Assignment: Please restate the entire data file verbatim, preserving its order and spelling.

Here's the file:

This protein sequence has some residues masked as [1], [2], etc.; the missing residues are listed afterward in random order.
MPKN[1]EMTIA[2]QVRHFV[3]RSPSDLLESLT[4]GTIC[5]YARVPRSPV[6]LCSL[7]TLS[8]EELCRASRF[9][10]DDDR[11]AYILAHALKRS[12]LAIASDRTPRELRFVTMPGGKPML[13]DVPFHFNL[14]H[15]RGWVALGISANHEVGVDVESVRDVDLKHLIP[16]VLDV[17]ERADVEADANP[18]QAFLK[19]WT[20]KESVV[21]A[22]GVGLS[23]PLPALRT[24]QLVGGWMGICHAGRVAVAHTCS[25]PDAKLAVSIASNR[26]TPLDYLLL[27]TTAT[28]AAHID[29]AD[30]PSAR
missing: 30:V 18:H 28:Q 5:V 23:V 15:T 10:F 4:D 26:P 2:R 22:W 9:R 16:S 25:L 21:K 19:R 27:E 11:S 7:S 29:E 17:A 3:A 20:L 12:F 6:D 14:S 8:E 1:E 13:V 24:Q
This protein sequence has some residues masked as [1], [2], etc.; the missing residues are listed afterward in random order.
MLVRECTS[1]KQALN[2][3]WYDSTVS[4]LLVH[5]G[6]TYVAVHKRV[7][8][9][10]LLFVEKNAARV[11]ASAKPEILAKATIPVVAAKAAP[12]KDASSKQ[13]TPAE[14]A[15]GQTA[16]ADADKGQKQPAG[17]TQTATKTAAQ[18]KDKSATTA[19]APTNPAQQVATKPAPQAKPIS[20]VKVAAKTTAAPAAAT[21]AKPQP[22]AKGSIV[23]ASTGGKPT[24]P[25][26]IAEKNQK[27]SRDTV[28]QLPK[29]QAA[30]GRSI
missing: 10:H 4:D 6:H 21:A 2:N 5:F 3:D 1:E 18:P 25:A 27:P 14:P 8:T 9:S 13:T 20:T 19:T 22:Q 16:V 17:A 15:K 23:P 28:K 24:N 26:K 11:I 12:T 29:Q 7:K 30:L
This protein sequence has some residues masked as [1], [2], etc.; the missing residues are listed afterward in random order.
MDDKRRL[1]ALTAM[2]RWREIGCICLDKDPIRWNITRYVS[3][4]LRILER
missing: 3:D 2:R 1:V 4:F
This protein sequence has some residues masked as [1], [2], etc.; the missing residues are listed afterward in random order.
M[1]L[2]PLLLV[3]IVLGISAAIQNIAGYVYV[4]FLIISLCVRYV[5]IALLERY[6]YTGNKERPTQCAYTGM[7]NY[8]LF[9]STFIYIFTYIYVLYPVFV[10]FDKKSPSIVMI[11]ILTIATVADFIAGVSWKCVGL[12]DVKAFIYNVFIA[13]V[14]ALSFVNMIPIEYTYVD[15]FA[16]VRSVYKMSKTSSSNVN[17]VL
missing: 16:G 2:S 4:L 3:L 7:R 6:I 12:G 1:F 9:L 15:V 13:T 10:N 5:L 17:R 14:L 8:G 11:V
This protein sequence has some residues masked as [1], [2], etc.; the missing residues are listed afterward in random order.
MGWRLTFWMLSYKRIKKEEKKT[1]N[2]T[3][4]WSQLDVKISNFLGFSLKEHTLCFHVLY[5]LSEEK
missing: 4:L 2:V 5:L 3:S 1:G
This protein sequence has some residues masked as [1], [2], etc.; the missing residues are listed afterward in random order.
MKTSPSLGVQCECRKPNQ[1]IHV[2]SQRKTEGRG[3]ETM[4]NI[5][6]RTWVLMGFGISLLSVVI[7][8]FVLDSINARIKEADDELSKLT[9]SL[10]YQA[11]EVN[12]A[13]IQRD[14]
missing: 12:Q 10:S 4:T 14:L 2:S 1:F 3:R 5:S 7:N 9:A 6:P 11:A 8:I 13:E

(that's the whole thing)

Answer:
This protein sequence has some residues masked as [1], [2], etc.; the missing residues are listed afterward in random order.
MPKN[1]EMTIA[2]QVRHFV[3]RSPSDLLESLT[4]GTIC[5]YARVPRSPV[6]LCSL[7]TLS[8]EELCRASRF[9][10]DDDR[11]AYILAHALKRS[12]LAIASDRTPRELRFVTMPGGKPML[13]DVPFHFNL[14]H[15]RGWVALGISANHEVGVDVESVRDVDLKHLIP[16]VLDV[17]ERADVEADANP[18]QAFLK[19]WT[20]KESVV[21]A[22]GVGLS[23]PLPALRT[24]QLVGGWMGICHAGRVAVAHTCS[25]PDAKLAVSIASNR[26]TPLDYLLL[27]TTAT[28]AAHID[29]AD[30]PSAR
missing: 30:V 18:H 28:Q 5:V 23:V 15:T 10:F 4:D 26:P 2:R 22:W 9:R 16:S 25:L 21:K 19:R 27:E 11:S 7:S 29:E 17:A 3:A 20:L 12:F 6:D 14:S 8:E 1:E 13:V 24:Q
This protein sequence has some residues masked as [1], [2], etc.; the missing residues are listed afterward in random order.
MLVRECTS[1]KQALN[2][3]WYDSTVS[4]LLVH[5]G[6]TYVAVHKRV[7][8][9][10]LLFVEKNAARV[11]ASAKPEILAKATIPVVAAKAAP[12]KDASSKQ[13]TPAE[14]A[15]GQTA[16]ADADKGQKQPAG[17]TQTATKTAAQ[18]KDKSATTA[19]APTNPAQQVATKPAPQAKPIS[20]VKVAAKTTAAPAAAT[21]AKPQP[22]AKGSIV[23]ASTGGKPT[24]P[25][26]IAEKNQK[27]SRDTV[28]QLPK[29]QAA[30]GRSI
missing: 10:H 4:D 6:H 21:A 2:N 5:F 3:D 1:E 18:P 25:A 27:P 14:P 8:T 9:S 13:T 20:T 19:T 22:Q 16:V 17:A 15:K 23:P 28:K 24:N 26:K 11:I 12:T 29:Q 7:K 30:L
This protein sequence has some residues masked as [1], [2], etc.; the missing residues are listed afterward in random order.
MDDKRRL[1]ALTAM[2]RWREIGCICLDKDPIRWNITRYVS[3][4]LRILER
missing: 3:D 2:R 1:V 4:F
This protein sequence has some residues masked as [1], [2], etc.; the missing residues are listed afterward in random order.
M[1]L[2]PLLLV[3]IVLGISAAIQNIAGYVYV[4]FLIISLCVRYV[5]IALLERY[6]YTGNKERPTQCAYTGM[7]NY[8]LF[9]STFIYIFTYIYVLYPVFV[10]FDKKSPSIVMI[11]ILTIATVADFIAGVSWKCVGL[12]DVKAFIYNVFIA[13]V[14]ALSFVNMIPIEYTYVD[15]FA[16]VRSVYKMSKTSSSNVN[17]VL
missing: 16:G 2:S 4:L 3:L 7:R 6:I 12:G 1:F 9:L 15:V 13:T 10:N 5:L 17:R 14:L 8:G 11:V
This protein sequence has some residues masked as [1], [2], etc.; the missing residues are listed afterward in random order.
MGWRLTFWMLSYKRIKKEEKKT[1]N[2]T[3][4]WSQLDVKISNFLGFSLKEHTLCFHVLY[5]LSEEK
missing: 4:L 2:V 5:L 3:S 1:G
This protein sequence has some residues masked as [1], [2], etc.; the missing residues are listed afterward in random order.
MKTSPSLGVQCECRKPNQ[1]IHV[2]SQRKTEGRG[3]ETM[4]NI[5][6]RTWVLMGFGISLLSVVI[7][8]FVLDSINARIKEADDELSKLT[9]SL[10]YQA[11]EVN[12]A[13]IQRD[14]
missing: 12:Q 10:S 4:T 14:L 2:S 1:F 3:R 5:S 7:N 9:A 6:P 11:A 8:I 13:E